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A 4-step plan to help you find the bright side — and turn around a bad day.
The Renew You Challenge is the newest health and wellness experience from Renew by UnitedHealthcare® to help inspire you to take charge of your well-being every day. Every weekday in October, we’re sharing new ideas to help build up your body, mind and spirit.
Negative thoughts looping around your brain? Join the club. The year 2020 has come with a ton of anxiety and uncertainty. Michelle Paul, Ph.D., a clinical psychologist and director of the community mental health clinic at the University of Nevada, Las Vegas, sees it all the time.
“People can get carried away by the negative thoughts rushing in circles around their brain,” she says. “It’s like a whirlpool that’s spinning and carrying them away — and those negative thoughts often lead to negative behaviors.”
Luckily there’s a technique to stop the spin and calm the waters. Cognitive restructuring — or reframing — can help you get control of thoughts and situations, so you can start to feel better.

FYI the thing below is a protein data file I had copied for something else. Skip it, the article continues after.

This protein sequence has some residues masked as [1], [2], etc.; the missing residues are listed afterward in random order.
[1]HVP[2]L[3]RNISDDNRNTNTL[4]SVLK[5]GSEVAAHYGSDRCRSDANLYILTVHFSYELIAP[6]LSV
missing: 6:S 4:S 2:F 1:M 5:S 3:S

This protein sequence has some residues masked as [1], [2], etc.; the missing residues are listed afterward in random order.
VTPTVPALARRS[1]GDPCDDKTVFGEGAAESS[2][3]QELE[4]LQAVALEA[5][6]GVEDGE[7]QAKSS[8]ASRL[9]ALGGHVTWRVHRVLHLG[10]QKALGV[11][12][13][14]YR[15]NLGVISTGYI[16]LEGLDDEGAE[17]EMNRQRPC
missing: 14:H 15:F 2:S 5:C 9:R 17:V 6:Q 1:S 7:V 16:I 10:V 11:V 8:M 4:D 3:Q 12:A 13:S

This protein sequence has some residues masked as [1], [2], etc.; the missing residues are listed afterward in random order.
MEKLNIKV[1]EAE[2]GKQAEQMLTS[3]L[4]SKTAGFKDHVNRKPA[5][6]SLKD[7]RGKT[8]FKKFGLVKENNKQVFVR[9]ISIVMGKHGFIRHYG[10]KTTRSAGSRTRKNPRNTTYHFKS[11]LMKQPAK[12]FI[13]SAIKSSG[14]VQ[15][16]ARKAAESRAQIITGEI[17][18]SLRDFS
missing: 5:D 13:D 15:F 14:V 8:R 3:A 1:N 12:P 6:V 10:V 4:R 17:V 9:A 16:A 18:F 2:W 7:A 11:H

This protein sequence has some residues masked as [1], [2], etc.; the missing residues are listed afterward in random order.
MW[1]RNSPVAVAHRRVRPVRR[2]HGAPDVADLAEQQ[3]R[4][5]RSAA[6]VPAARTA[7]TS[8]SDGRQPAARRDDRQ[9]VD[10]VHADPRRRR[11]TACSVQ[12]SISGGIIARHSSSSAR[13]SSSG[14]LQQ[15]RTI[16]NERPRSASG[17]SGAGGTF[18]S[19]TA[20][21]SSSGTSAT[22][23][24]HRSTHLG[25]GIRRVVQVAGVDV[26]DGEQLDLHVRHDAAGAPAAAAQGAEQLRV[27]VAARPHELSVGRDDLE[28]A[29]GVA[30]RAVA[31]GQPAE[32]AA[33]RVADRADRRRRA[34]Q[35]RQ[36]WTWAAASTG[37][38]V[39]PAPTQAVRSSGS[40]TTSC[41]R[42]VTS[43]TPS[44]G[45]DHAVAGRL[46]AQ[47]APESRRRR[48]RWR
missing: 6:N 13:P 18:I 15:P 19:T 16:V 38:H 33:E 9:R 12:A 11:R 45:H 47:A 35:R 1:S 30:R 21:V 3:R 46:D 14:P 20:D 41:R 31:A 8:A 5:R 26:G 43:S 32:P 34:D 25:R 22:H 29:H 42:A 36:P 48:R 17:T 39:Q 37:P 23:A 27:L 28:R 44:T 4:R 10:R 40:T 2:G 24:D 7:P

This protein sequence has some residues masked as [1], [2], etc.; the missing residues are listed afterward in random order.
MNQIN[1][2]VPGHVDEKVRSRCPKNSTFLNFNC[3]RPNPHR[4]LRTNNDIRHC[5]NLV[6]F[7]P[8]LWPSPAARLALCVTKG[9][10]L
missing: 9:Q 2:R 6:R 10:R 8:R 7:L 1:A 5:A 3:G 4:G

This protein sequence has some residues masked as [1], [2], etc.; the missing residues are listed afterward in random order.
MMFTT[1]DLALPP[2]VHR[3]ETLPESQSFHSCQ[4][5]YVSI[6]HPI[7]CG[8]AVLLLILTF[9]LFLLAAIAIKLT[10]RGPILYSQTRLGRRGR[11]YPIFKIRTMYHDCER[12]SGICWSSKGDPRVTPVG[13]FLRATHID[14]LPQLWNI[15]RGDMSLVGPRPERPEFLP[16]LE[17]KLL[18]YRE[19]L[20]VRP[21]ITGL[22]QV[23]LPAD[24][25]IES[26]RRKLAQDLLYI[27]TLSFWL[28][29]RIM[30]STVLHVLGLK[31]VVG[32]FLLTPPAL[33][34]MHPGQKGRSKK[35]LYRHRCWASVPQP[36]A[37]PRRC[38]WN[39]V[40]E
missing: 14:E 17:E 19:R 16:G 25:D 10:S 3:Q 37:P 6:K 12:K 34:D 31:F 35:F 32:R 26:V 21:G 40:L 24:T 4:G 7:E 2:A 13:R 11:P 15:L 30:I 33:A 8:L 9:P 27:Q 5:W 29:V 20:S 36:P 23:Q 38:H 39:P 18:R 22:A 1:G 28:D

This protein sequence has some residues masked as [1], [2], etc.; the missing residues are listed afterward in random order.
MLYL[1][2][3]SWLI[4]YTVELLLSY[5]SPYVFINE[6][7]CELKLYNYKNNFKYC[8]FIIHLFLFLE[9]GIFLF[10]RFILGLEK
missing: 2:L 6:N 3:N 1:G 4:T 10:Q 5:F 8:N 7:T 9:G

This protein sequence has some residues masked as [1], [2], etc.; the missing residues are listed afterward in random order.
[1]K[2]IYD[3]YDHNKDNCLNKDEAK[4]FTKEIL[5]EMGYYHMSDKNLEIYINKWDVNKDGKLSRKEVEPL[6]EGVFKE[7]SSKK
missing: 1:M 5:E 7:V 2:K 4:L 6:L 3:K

Reframing can help you see things from a different perspective. “It’s a lot like looking for the silver lining,” Paul explains. “Facts, feelings and behaviors are all intimately connected, so if you can change one of those areas, you can automatically start to affect the other two.”
Why Negative Thoughts Form in the First Place
“As human beings, we’re wired to remember negative experiences in an effort to protect ourselves,” says Miyume McKinley, a licensed clinical social worker and therapist. “Let’s say you eat bad food at a restaurant and get sick. Your brain will store that negative experience to ensure you’ll remember that you shouldn’t eat there again. Often, to avoid negative experiences, we think of the worst-case scenario. However, reframing can put us back in charge of our own lives.”
When you’re anxious and life seems chaotic, reframing can help give you back a sense of control. Research shows that reframing can be effective at derailing negative thoughts, according to a 2017 report in Neuroscience and Biobehavioral Psychology. Studies have shown, for example, that reframing helps diminish symptoms of depression, and it can also help alleviate anxiety and fear.